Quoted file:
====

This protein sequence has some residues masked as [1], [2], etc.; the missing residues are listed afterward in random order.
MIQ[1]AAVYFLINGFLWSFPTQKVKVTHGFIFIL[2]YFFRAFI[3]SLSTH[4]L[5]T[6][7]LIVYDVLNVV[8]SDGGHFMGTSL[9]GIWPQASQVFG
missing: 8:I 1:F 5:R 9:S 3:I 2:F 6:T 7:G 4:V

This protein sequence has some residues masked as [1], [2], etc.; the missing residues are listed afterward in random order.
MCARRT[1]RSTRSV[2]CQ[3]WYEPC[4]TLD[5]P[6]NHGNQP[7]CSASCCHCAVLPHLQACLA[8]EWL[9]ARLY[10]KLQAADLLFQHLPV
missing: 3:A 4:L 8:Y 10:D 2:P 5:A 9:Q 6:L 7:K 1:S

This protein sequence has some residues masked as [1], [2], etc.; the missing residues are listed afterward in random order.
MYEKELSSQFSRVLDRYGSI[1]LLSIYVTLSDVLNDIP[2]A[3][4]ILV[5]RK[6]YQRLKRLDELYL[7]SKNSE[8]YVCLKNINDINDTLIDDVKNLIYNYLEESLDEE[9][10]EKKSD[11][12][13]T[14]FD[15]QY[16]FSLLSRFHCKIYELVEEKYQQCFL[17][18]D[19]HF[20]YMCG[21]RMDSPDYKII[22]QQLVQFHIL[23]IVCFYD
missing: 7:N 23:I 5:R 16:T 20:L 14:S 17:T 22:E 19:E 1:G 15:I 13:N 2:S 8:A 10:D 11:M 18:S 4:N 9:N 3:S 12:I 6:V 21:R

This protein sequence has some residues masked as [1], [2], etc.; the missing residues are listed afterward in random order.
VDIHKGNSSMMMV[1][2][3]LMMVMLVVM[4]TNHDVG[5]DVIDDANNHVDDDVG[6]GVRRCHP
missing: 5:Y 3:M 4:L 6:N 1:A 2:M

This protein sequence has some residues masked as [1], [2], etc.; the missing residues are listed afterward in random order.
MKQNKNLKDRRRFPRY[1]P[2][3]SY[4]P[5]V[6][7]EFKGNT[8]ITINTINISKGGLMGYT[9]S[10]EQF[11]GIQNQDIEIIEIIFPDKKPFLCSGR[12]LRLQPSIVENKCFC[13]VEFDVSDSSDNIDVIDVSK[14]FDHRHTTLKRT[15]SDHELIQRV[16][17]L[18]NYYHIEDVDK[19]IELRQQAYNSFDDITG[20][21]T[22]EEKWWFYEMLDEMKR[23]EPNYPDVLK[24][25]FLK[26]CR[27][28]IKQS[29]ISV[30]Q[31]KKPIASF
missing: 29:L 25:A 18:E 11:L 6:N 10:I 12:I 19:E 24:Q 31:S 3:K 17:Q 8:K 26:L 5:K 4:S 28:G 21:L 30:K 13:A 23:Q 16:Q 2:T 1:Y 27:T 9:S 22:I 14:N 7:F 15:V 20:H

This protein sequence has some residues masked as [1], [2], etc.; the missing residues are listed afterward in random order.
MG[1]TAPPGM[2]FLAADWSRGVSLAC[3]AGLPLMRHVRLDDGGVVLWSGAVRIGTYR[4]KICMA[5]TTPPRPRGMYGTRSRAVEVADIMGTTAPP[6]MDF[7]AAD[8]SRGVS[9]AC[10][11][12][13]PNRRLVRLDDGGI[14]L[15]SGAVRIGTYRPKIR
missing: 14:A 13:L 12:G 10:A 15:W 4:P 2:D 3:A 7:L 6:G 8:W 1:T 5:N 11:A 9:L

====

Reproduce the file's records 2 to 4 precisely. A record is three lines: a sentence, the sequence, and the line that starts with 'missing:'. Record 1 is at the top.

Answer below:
This protein sequence has some residues masked as [1], [2], etc.; the missing residues are listed afterward in random order.
MCARRT[1]RSTRSV[2]CQ[3]WYEPC[4]TLD[5]P[6]NHGNQP[7]CSASCCHCAVLPHLQACLA[8]EWL[9]ARLY[10]KLQAADLLFQHLPV
missing: 3:A 4:L 8:Y 10:D 2:P 5:A 9:Q 6:L 7:K 1:S

This protein sequence has some residues masked as [1], [2], etc.; the missing residues are listed afterward in random order.
MYEKELSSQFSRVLDRYGSI[1]LLSIYVTLSDVLNDIP[2]A[3][4]ILV[5]RK[6]YQRLKRLDELYL[7]SKNSE[8]YVCLKNINDINDTLIDDVKNLIYNYLEESLDEE[9][10]EKKSD[11][12][13]T[14]FD[15]QY[16]FSLLSRFHCKIYELVEEKYQQCFL[17][18]D[19]HF[20]YMCG[21]RMDSPDYKII[22]QQLVQFHIL[23]IVCFYD
missing: 7:N 23:I 5:R 16:T 20:L 14:S 17:T 22:E 19:E 1:G 15:I 13:N 2:S 8:A 10:D 11:M 18:S 4:N 9:N 3:S 12:I 6:V 21:R

This protein sequence has some residues masked as [1], [2], etc.; the missing residues are listed afterward in random order.
VDIHKGNSSMMMV[1][2][3]LMMVMLVVM[4]TNHDVG[5]DVIDDANNHVDDDVG[6]GVRRCHP
missing: 5:Y 3:M 4:L 6:N 1:A 2:M